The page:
Pathogenesis - from second week on
From second week
Antibody raise, immunological damage
LPS and TNF-
Immune phase
Fever recurrence, rigors,
headaches, prostration,
myositis (high CK), rash,
mono or polyarthritis,
organ manifestations
Convalescence 6-12 w

Jaundice and bilirubinemia out of proportion with hepatocellular damage is the usual finding in leptospirosis
Significant jaundice + aminotransferases no more than 3-4 X normal + alkaline phosphatase as high as 10 X normal; the mechanism of the cholestasis in leptospirosis is not clear

Second fever
Severe paraspinal and calf tenderness
Acalculous cholecystitis
Guaiac positive stools
Irritability and depression well into convelescent phase

In severe or prolonged disease, renal damage will occur and the sediment is usually active.  
Non-oliguric hypokalemic renal failure as found in this case is characteristic. 
Progression to oliguric renal failure is predictive of higher mortality
What is the Septicemic phase?
Septicemic phase

One to several days
Fever, conjunctival
suffusion, myalgias,
bradycardia, (+ cultures)
hypotension, dehydration
Recovery 5d - 6w
Weil Syndrome - from slides
Temp 40°C

Warm and flushed skin
Jaundice
Muscle tenderness

Acute tubular necrosis and hypovolemia resulted in renal failure

High CPK from skeletal muscle involvement
Immune phase
Fever recurrence, rigors,
headaches, prostration,
myositis (high CK), rash,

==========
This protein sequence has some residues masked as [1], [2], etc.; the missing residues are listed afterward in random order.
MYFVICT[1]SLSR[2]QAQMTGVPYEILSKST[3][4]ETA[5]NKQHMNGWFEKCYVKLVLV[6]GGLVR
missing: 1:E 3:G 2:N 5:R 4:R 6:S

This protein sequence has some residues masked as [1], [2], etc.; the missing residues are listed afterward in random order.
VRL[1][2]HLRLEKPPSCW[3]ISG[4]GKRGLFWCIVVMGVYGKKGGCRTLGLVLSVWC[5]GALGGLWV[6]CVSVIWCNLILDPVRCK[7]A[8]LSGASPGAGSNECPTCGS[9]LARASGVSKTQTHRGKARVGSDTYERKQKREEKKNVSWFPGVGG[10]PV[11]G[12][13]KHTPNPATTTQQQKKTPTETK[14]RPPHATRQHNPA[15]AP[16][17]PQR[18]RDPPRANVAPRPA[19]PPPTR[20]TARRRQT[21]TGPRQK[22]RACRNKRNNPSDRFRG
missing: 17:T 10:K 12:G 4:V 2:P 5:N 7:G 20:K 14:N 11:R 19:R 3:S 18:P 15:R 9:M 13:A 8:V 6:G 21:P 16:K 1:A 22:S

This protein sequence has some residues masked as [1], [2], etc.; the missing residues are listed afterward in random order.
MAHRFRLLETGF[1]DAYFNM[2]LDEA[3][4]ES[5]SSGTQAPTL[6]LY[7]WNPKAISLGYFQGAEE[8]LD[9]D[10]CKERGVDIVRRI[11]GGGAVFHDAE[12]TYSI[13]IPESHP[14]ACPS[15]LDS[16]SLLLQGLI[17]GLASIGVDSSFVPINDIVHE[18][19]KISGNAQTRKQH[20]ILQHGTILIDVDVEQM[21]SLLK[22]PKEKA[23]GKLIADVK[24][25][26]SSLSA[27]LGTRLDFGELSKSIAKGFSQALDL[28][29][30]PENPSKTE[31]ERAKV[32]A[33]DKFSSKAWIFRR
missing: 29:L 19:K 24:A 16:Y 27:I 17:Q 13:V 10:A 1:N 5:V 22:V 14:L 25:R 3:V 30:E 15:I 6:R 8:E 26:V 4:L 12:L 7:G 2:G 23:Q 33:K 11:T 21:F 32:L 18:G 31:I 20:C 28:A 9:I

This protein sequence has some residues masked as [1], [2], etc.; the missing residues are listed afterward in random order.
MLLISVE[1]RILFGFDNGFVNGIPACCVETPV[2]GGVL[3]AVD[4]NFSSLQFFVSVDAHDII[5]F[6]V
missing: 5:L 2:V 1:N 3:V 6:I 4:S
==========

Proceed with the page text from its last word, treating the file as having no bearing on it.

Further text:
mono or polyarthritis,
organ manifestations
Convalescence 6-12 w

Jaundice and bilirubinemia out of proportion with hepatocellular damage is the usual finding in leptospirosis
Significant jaundice + aminotransferases no more than 3-4 X normal + alkaline phosphatase as high as 10 X normal; the mechanism of the cholestasis in leptospirosis is not clear

Second fever
Severe paraspinal and calf tenderness
Acalculous cholecystitis
Guaiac positive stools
Irritability and depression well into convelescent phase

In severe or prolonged disease, renal damage will occur and the sediment is usually active.  
Non-oliguric hypokalemic renal failure as found in this case is characteristic. 
Progression to oliguric renal failure is predictive of higher mortality
Neurologic manifestations
Headache, meningismus, meningitis
Mononuclear pleocytosis, protein elevation, normal glucose in CSF
Occasional encephalitis
Rarely
Transverse myelitis, Guillain-Barré, cranial nerve
paralysis
Weil Syndrome - from slides
Temp 40°C

Warm and flushed skin
Jaundice
Muscle tenderness

Acute tubular necrosis and hypovolemia resulted in renal failure